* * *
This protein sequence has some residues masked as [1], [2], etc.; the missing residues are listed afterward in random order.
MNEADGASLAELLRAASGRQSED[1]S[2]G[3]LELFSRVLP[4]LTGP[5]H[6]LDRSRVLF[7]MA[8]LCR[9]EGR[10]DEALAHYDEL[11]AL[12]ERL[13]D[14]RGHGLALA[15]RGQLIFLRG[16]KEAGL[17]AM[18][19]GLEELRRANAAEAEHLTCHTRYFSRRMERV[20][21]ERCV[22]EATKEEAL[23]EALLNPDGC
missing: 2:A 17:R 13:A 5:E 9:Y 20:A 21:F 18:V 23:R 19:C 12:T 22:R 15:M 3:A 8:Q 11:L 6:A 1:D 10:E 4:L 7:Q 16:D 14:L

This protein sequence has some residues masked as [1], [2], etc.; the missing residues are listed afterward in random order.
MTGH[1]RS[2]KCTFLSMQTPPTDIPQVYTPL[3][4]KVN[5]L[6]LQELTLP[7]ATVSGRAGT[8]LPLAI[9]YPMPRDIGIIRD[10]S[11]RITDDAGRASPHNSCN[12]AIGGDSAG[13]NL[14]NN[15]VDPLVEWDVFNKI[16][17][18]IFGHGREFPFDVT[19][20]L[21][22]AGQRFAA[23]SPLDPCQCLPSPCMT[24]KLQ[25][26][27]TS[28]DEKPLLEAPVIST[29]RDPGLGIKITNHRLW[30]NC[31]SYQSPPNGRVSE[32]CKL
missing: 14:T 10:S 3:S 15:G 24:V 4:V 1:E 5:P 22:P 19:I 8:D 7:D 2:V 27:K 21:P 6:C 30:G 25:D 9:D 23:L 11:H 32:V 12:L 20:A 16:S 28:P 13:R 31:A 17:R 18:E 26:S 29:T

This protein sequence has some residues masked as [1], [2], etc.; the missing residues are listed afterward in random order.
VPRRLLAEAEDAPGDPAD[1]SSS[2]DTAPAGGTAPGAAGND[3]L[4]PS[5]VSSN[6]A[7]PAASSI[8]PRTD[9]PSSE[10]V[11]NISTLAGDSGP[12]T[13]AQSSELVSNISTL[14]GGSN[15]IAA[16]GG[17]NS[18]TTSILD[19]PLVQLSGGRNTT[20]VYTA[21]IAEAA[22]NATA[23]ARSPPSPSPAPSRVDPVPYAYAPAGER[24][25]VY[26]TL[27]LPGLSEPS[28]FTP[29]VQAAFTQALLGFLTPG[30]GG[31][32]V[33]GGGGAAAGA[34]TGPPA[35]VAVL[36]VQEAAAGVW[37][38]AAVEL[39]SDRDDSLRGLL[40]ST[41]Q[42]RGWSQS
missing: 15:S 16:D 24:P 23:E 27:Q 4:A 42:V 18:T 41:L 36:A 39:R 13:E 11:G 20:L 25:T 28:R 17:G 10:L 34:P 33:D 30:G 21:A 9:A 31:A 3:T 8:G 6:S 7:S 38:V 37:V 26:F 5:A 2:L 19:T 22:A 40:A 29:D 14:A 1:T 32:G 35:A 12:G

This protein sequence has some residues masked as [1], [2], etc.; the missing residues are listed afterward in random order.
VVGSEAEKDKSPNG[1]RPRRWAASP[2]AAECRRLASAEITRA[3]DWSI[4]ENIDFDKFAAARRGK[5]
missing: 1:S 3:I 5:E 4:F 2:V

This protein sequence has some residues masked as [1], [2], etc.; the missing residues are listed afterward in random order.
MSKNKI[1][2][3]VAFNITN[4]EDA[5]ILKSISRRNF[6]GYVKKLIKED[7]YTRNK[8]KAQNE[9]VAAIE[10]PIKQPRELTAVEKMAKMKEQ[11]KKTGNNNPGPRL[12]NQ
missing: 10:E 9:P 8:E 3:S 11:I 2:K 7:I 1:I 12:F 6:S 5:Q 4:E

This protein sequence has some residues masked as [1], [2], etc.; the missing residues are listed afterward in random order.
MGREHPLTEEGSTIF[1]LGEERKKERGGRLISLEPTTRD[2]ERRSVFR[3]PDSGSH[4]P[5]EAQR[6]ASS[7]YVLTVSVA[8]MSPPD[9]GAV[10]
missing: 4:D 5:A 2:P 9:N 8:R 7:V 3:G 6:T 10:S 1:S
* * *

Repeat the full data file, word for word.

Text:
This protein sequence has some residues masked as [1], [2], etc.; the missing residues are listed afterward in random order.
MNEADGASLAELLRAASGRQSED[1]S[2]G[3]LELFSRVLP[4]LTGP[5]H[6]LDRSRVLF[7]MA[8]LCR[9]EGR[10]DEALAHYDEL[11]AL[12]ERL[13]D[14]RGHGLALA[15]RGQLIFLRG[16]KEAGL[17]AM[18][19]GLEELRRANAAEAEHLTCHTRYFSRRMERV[20][21]ERCV[22]EATKEEAL[23]EALLNPDGC
missing: 2:A 17:R 13:A 5:E 9:Y 20:A 21:F 18:V 23:R 19:C 12:T 22:R 15:M 3:A 8:Q 11:L 6:A 1:D 10:E 4:L 7:Q 16:D 14:L

This protein sequence has some residues masked as [1], [2], etc.; the missing residues are listed afterward in random order.
MTGH[1]RS[2]KCTFLSMQTPPTDIPQVYTPL[3][4]KVN[5]L[6]LQELTLP[7]ATVSGRAGT[8]LPLAI[9]YPMPRDIGIIRD[10]S[11]RITDDAGRASPHNSCN[12]AIGGDSAG[13]NL[14]NN[15]VDPLVEWDVFNKI[16][17][18]IFGHGREFPFDVT[19][20]L[21][22]AGQRFAA[23]SPLDPCQCLPSPCMT[24]KLQ[25][26][27]TS[28]DEKPLLEAPVIST[29]RDPGLGIKITNHRLW[30]NC[31]SYQSPPNGRVSE[32]CKL
missing: 14:T 10:S 3:S 15:G 24:V 4:V 1:E 5:P 22:P 19:I 8:D 7:D 2:V 27:K 21:P 6:C 30:G 25:D 9:D 23:L 11:H 32:V 12:L 20:A 16:S 28:P 13:R 31:A 17:R 18:E 26:S 29:T

This protein sequence has some residues masked as [1], [2], etc.; the missing residues are listed afterward in random order.
VPRRLLAEAEDAPGDPAD[1]SSS[2]DTAPAGGTAPGAAGND[3]L[4]PS[5]VSSN[6]A[7]PAASSI[8]PRTD[9]PSSE[10]V[11]NISTLAGDSGP[12]T[13]AQSSELVSNISTL[14]GGSN[15]IAA[16]GG[17]NS[18]TTSILD[19]PLVQLSGGRNTT[20]VYTA[21]IAEAA[22]NATA[23]ARSPPSPSPAPSRVDPVPYAYAPAGER[24][25]VY[26]TL[27]LPGLSEPS[28]FTP[29]VQAAFTQALLGFLTPG[30]GG[31][32]V[33]GGGGAAAGA[34]TGPPA[35]VAVL[36]VQEAAAGVW[37][38]AAVEL[39]SDRDDSLRGLL[40]ST[41]Q[42]RGWSQS
missing: 15:S 16:D 24:P 23:E 27:Q 4:A 42:V 18:T 41:L 36:A 39:R 13:E 11:G 20:L 25:T 28:R 17:G 10:L 34:P 33:D 30:G 21:A 9:A 31:A 3:T 8:G 6:S 7:S 38:V 37:V 26:F 5:A 2:L 19:T 22:A 40:A 29:D 14:A 1:T 32:G 35:A 12:G

This protein sequence has some residues masked as [1], [2], etc.; the missing residues are listed afterward in random order.
VVGSEAEKDKSPNG[1]RPRRWAASP[2]AAECRRLASAEITRA[3]DWSI[4]ENIDFDKFAAARRGK[5]
missing: 1:S 3:I 5:E 4:F 2:V

This protein sequence has some residues masked as [1], [2], etc.; the missing residues are listed afterward in random order.
MSKNKI[1][2][3]VAFNITN[4]EDA[5]ILKSISRRNF[6]GYVKKLIKED[7]YTRNK[8]KAQNE[9]VAAIE[10]PIKQPRELTAVEKMAKMKEQ[11]KKTGNNNPGPRL[12]NQ
missing: 10:E 9:P 8:E 3:S 11:I 2:K 7:I 1:I 12:F 6:S 5:Q 4:E

This protein sequence has some residues masked as [1], [2], etc.; the missing residues are listed afterward in random order.
MGREHPLTEEGSTIF[1]LGEERKKERGGRLISLEPTTRD[2]ERRSVFR[3]PDSGSH[4]P[5]EAQR[6]ASS[7]YVLTVSVA[8]MSPPD[9]GAV[10]
missing: 4:D 5:A 2:P 9:N 8:R 7:V 3:G 6:T 10:S 1:S